That said when the banks are lined up here then it is a barrel fest. Steep drops and thick lips combined with turquoise water and a stunning backdrop make this one of my favourite spots (to take photos!). I have had some fun surfs here, I've also snapped a surfboard clean in 2 here. So, Porthcurno, definitely not a spot for beginners.
Porthleven is Cornwall's most consistent and best known reef-break. For those who don't know what this means, it means the wave breaks over solid, barnacle encrusted rocks and not sand. The rocks at Porthleven are particularly mischievous, probably as a result of the fact the reef exists from blasting the harbour entrance.
So why would anyone want to surf over rocks? Well, as the rocks do not absorb the power of the wave like sand does it makes the wave more powerful. Also there is no sloping beach to sap the waves speed and power, it just comes in from deeper water and unloads on the reef.
Porthelven offers a powerful, predictable wave that is often hollow. It breaks both left and right and there are a couple of other spots within a hundred metres of the main reef. Besides the obvious dangers of rendering oneself insensible on the rocks the greatest risk is other surfers. This is a very popular spot, fortunately most of the other surfers known what they are doing so collisions are rare. It is still scary when you surface from one hammering by a wave to see someone careering down the face of a 12 foot wave straight towards you!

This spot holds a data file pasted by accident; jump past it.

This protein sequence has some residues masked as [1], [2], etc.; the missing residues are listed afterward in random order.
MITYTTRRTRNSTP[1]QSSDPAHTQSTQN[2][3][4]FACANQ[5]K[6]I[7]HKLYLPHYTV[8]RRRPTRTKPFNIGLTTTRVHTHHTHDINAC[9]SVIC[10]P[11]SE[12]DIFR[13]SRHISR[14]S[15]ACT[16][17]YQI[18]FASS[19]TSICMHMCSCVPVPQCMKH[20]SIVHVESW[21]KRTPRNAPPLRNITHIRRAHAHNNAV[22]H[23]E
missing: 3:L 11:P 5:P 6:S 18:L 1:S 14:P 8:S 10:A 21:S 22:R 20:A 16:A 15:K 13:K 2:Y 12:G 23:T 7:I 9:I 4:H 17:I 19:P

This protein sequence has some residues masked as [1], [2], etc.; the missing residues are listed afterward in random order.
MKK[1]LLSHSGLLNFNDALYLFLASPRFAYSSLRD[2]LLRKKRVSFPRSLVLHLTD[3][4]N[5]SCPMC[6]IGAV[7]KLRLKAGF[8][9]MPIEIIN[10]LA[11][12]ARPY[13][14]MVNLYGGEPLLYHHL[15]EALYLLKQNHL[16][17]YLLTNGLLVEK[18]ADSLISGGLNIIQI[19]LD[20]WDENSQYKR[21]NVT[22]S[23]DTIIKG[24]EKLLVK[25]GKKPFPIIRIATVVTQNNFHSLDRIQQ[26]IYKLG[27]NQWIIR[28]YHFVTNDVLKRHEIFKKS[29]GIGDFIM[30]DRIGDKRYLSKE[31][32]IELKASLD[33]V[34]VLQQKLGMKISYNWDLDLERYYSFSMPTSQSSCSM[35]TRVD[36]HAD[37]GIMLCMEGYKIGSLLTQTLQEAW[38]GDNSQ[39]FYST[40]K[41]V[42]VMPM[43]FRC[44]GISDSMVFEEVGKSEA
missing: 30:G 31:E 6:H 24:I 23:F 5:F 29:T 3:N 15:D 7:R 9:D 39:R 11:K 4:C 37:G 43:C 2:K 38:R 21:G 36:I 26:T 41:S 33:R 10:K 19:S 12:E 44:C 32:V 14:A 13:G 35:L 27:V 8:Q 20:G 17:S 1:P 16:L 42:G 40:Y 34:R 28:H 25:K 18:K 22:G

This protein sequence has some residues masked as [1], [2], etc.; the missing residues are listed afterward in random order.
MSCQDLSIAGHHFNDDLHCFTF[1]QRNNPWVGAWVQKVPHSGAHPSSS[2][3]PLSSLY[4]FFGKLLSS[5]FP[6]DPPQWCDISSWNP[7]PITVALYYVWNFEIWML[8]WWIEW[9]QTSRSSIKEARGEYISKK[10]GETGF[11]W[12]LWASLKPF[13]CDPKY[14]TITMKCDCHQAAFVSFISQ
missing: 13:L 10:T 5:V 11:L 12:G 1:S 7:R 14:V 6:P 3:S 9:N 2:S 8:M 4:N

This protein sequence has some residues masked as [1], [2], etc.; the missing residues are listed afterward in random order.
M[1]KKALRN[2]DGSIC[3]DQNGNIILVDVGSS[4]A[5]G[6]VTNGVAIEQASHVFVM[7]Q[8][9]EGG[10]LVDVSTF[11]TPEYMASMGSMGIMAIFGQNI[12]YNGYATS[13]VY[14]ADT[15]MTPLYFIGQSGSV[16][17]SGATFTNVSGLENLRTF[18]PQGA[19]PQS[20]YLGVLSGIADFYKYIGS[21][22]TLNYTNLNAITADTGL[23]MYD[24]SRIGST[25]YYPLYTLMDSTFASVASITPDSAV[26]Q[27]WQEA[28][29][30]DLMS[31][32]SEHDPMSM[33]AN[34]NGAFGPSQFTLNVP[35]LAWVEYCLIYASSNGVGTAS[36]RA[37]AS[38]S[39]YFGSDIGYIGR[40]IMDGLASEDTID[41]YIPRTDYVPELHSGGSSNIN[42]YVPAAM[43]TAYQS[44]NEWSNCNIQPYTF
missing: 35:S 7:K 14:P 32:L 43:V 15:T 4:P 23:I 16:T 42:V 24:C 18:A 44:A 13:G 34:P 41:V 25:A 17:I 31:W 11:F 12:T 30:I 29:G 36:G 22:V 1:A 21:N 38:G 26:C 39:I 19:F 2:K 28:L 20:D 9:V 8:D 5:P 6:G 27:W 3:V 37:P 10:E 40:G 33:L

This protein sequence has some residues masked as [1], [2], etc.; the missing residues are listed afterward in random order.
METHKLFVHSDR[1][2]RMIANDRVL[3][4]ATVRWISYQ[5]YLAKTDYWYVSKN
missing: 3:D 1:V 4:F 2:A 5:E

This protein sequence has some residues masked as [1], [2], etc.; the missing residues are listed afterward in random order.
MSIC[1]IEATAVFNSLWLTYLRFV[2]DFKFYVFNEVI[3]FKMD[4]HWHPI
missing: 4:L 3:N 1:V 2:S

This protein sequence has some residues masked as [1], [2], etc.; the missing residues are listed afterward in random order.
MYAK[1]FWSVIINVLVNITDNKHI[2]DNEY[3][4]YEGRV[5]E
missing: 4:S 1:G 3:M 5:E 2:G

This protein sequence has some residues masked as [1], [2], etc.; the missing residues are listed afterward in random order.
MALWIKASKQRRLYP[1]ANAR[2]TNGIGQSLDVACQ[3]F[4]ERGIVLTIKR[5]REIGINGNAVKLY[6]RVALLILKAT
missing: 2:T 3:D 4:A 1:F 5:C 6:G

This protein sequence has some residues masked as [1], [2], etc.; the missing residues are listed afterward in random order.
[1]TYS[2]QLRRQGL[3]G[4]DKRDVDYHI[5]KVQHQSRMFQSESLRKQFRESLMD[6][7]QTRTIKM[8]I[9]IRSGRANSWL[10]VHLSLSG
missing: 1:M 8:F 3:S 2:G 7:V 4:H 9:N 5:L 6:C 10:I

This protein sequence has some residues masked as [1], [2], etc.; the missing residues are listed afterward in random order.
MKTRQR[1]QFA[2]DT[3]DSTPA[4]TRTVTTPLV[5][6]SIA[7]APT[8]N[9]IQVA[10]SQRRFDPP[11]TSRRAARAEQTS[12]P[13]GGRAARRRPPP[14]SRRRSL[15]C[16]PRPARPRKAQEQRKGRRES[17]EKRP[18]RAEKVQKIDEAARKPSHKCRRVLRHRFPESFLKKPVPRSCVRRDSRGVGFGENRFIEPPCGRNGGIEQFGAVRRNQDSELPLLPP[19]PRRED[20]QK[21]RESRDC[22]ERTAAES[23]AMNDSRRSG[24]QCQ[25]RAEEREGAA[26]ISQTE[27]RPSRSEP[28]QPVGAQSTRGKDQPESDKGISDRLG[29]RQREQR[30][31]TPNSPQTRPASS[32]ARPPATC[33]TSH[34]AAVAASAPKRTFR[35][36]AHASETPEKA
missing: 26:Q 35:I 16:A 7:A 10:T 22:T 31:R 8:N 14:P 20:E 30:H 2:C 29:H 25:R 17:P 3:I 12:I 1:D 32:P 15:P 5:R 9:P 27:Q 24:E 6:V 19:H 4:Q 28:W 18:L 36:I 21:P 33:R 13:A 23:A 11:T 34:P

The Cribbar ☠☠☠☠☠
The legendary Cribbar is located just of the Headland at Fistral Beach in Newquay. It takes a huge swell to get this place going and generally, for its size it isn't that powerful. However, with the right tide and wind plus mountainous seas the Cribbar can be a proper beast. The first guy to surf here was an Australian, back in the late 1980s I believe. He did it alone and without the aid of a jetski so must have had some kajonas. Over recent years it has been surfed more frequently and often accompanied by a media circus - which is good news if you want to watch the videos and have no intention whatsoever of surfing here!
How big does it get? Well the video of Ben Skinner on the right claims 30 foot on this wave. Footage this year shows people surfing what has been called 50 foot by the national press. I have to say I've seen some of the video and this is probably a bit on the generous side.
More by this Author
Bodmin Moor is Cornwall's last great wilderness. Although it only covers around 80 square miles the moor feels much more remote. Despite its harshness and bleakness this is not a featureless landscape. I find it both...
- EDITOR'S CHOICE6
I've just spent the last 3 days haring around Somerset with a camera. When you read through the list below please don't expect to manage it in 3 days - I am the fastest thing on 2 legs with a camera and I have the sore...
An A to Z of surfing terms from air to Zog's it's all here. If talking the talk is important to you apres surf then this list of surfing terms should prove invaluable!